When I was younger, my best friend Stephenie and I would always talk about what kind of animals we wanted to keep in our backyards. Some of them—like elephants, camels and llamas—we knew would get shot down by our parents right away. A few, on the other hand—such as sheep and chickens—we thought we might have a shot at. After years of waiting, at least part of my childhood dream has come true; I now have chickens on my roof. Wednesday morning I talked with my potential host mom and Wednesday afternoon I was packing up all my stuff. Apparently some things do move fast in Peru. I now live with a wonderful family not far from my old house. They have been great including me in everything and I can tell I will learn a lot from them. The food is amazing and the house is always filled with laughter. I think I’ll be just fine here.
If there is only one thing I will take away from my experiences in Peru (I’m sure there will be many), it will be my voice, especially as a nurse. Challenging situations continue to present themselves and I am getting more and more comfortable speaking up. I rejoice at the minor successes I have and try not to dwell on the things that need to be improved. Just this week, a Peruvian nurse and I were doing a dressing change for a 26 year old man who had been paralyzed in a car accident. He has been left in bed so long that he now has infected stage IV pressure ulcers on both his hips that tunnel 8-10cm. Ideally, people would never get pressure ulcers since they are preventable and pressure ulcers like these are even more mind-boggling. Most of the research I have been able to do down here on pressure ulcers has led me to specific types of dressings for different types of ulcers. We do not have those kinds of resources available so we have to do what we can with what we have. The nurse I was working with on this day was great. He is really interested in how we would do things in the States and wants to learn more about nursing. Unfortunately, nurses like him can be hard to come by here. So, we packed the wound, which was the first time I have seen this done. Inside, I was jumping for joy. Maybe we can make a difference down here.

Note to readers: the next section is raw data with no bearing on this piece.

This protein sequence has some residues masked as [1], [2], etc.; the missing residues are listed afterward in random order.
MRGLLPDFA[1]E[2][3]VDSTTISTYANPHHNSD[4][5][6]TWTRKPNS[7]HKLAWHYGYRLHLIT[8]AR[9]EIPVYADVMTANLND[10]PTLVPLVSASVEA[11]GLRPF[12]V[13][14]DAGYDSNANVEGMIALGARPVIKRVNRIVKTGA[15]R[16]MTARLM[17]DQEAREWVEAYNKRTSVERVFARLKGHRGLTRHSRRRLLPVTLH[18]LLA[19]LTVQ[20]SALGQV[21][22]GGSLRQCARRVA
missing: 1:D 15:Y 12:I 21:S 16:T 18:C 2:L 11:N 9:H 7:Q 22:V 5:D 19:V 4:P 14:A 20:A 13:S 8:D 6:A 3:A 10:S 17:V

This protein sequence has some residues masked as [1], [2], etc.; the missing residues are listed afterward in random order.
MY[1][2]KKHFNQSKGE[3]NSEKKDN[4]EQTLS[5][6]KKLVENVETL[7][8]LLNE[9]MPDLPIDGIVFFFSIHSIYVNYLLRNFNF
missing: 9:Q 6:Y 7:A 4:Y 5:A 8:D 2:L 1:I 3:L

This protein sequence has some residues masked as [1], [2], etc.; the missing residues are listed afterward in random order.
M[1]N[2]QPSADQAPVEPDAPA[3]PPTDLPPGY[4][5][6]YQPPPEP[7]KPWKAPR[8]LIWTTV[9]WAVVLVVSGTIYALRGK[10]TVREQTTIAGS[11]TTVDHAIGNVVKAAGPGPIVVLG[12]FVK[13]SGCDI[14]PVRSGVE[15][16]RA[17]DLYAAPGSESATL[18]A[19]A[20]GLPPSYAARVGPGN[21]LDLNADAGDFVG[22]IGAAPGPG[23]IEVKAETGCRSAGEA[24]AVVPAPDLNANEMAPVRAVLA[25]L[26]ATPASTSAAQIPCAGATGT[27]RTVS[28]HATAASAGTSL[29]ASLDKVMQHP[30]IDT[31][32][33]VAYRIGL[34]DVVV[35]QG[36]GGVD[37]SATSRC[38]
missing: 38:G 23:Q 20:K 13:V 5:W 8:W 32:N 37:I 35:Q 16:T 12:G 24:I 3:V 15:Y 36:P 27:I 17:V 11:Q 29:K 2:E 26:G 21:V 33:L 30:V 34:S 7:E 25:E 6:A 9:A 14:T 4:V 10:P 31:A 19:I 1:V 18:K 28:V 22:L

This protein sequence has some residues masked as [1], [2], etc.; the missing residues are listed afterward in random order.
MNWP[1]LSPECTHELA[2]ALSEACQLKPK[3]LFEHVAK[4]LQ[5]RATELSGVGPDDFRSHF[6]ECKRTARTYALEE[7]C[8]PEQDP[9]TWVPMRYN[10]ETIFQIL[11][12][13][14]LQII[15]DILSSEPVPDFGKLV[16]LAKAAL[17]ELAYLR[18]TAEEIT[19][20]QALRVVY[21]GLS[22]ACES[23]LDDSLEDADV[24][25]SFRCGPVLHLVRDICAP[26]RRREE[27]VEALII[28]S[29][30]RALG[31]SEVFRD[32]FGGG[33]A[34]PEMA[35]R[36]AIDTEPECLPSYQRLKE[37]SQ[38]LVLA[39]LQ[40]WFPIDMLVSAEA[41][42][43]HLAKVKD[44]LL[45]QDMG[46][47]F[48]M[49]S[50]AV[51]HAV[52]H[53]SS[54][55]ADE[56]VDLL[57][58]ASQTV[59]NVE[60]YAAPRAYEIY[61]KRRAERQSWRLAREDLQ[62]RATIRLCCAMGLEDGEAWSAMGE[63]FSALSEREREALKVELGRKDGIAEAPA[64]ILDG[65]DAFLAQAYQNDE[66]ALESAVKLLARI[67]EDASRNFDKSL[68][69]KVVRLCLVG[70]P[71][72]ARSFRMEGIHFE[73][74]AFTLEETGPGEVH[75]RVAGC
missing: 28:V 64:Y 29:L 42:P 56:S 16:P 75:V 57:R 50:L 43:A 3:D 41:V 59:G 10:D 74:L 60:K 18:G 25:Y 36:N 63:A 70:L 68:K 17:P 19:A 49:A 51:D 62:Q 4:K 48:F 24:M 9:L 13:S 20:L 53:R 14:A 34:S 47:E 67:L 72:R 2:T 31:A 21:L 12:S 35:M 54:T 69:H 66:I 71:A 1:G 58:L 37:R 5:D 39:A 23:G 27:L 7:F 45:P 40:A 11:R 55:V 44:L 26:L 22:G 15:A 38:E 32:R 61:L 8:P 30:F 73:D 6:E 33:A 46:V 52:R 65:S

There is a woman who lives at hospice. She is tiny and is missing all her teeth. No matter how we try, she always ends up clumped down in her bed. Her job, as she calls it, is killing the flies. You can see her at any time of day, slumped down in bed with her ‘matamoscas’ in hand swatting away. I don’t think she’s killed one yet, but that doesn’t stop her from trying.
Things to be thankful for this week: pillows, toilet seats and pre-folded gauze. Not necessarily in that order.
I have uploaded some more pictures which can be found by following the link on the left.